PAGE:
Almost 65% of Americans met the minimum level of aerobic physical activity required to produce substantial health benefits in 2007 as defined by the Department of Health and Human Services’ 2008 Physical Activity Guidelines, says a article in the December 5 issue of the Centers for Disease Control and Prevention’s (CDC) Morbidity and Mortality Weekly Report.

Using data from the 2007 Behavioral Risk Factor Surveillance System (BRFSS) survey, the CDC classified almost 400,000 respondents as physically active if they reported at least 150 minutes per week of moderate-intensity activity, or at least 75 minutes per week of vigorous-intensity activity, or a combination of moderate-intensity and vigorous-intensity. More men (68.9%) were classified as being physically active than women (60.4%). Among racial/ethnic populations, prevalence was lower for non-Hispanic blacks than for non-Hispanic whites. By education level, prevalence was lowest for persons with less than a high school diploma and highest among college graduates. By US census region, prevalence was lowest among respondents in the South and highest among those in the West.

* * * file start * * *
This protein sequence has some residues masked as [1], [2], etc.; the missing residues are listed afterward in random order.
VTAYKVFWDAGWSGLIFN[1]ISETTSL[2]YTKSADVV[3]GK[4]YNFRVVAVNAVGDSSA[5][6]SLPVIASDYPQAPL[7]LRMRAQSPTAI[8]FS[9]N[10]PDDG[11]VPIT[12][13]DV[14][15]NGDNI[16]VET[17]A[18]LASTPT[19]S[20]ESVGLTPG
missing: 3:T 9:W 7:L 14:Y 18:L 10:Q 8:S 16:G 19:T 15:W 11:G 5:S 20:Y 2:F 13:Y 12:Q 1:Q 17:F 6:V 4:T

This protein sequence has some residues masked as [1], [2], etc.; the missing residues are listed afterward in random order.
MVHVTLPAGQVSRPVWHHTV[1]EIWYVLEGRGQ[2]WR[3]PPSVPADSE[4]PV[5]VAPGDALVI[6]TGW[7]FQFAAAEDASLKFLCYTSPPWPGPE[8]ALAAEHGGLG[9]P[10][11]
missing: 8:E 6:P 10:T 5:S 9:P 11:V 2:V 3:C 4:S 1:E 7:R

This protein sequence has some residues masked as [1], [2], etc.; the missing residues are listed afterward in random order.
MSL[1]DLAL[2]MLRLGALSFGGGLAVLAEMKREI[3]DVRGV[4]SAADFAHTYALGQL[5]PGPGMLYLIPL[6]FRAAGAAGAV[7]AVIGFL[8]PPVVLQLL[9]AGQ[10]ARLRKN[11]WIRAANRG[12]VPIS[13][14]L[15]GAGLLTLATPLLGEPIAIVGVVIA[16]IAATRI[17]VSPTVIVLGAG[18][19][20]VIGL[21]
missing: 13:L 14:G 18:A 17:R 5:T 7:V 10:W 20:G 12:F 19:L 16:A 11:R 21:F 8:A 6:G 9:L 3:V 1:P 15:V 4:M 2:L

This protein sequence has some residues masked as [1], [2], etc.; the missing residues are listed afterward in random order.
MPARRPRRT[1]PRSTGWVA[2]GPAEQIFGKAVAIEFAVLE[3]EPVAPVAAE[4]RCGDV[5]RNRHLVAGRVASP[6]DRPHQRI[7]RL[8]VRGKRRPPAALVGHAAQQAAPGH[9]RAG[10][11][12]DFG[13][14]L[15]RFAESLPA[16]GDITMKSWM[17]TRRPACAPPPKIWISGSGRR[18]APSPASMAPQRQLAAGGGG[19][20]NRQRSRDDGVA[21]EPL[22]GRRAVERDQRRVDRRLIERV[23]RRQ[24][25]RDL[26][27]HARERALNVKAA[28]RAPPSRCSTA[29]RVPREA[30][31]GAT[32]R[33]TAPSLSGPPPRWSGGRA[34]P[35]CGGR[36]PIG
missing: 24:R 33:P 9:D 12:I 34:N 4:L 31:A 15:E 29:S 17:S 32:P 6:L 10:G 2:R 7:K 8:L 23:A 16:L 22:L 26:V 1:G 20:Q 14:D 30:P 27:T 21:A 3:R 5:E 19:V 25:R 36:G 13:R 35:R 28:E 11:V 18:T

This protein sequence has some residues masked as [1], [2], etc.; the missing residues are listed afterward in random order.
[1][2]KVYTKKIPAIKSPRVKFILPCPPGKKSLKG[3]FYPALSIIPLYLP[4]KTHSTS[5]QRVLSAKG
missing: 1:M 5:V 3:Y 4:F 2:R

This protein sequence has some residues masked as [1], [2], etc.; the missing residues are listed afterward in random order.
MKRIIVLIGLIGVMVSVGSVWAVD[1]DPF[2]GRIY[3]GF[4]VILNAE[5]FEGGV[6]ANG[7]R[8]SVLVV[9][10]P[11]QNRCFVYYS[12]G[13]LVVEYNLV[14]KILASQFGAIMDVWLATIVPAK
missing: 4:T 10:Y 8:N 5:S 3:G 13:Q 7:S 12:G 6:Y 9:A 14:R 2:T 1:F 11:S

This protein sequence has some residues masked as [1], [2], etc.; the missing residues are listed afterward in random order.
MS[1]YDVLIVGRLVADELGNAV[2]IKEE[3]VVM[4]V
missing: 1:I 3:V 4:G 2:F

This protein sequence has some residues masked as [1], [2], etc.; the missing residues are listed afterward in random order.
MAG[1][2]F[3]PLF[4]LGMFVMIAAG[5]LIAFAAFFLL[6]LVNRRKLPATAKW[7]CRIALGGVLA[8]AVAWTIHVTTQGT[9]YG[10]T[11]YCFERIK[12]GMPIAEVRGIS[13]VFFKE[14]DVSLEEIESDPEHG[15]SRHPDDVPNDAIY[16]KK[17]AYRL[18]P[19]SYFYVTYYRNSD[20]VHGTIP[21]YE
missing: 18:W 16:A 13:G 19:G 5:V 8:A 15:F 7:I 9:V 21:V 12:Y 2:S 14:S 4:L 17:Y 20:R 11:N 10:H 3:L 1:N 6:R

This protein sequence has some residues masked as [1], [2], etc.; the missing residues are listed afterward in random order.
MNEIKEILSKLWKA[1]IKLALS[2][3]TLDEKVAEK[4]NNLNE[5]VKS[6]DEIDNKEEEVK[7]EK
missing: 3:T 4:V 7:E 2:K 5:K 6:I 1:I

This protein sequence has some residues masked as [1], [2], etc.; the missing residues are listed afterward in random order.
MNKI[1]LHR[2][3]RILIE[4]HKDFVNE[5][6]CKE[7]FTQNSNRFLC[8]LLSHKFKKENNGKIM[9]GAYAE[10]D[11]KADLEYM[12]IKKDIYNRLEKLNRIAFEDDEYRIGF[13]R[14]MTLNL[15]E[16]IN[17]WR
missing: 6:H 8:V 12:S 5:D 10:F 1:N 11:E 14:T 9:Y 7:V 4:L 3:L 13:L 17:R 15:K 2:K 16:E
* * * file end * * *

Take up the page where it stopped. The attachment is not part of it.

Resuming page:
Applying the Healthy People 2010 objectives—which call for at least 30 minutes of moderate activity, 5 or more days per week, or at least 20 minutes of vigorous activity, 3 or more days per week—to the same respondents, the percentage of US adults in 2007 classified as physically active was 48.8%.

[Source: APTA]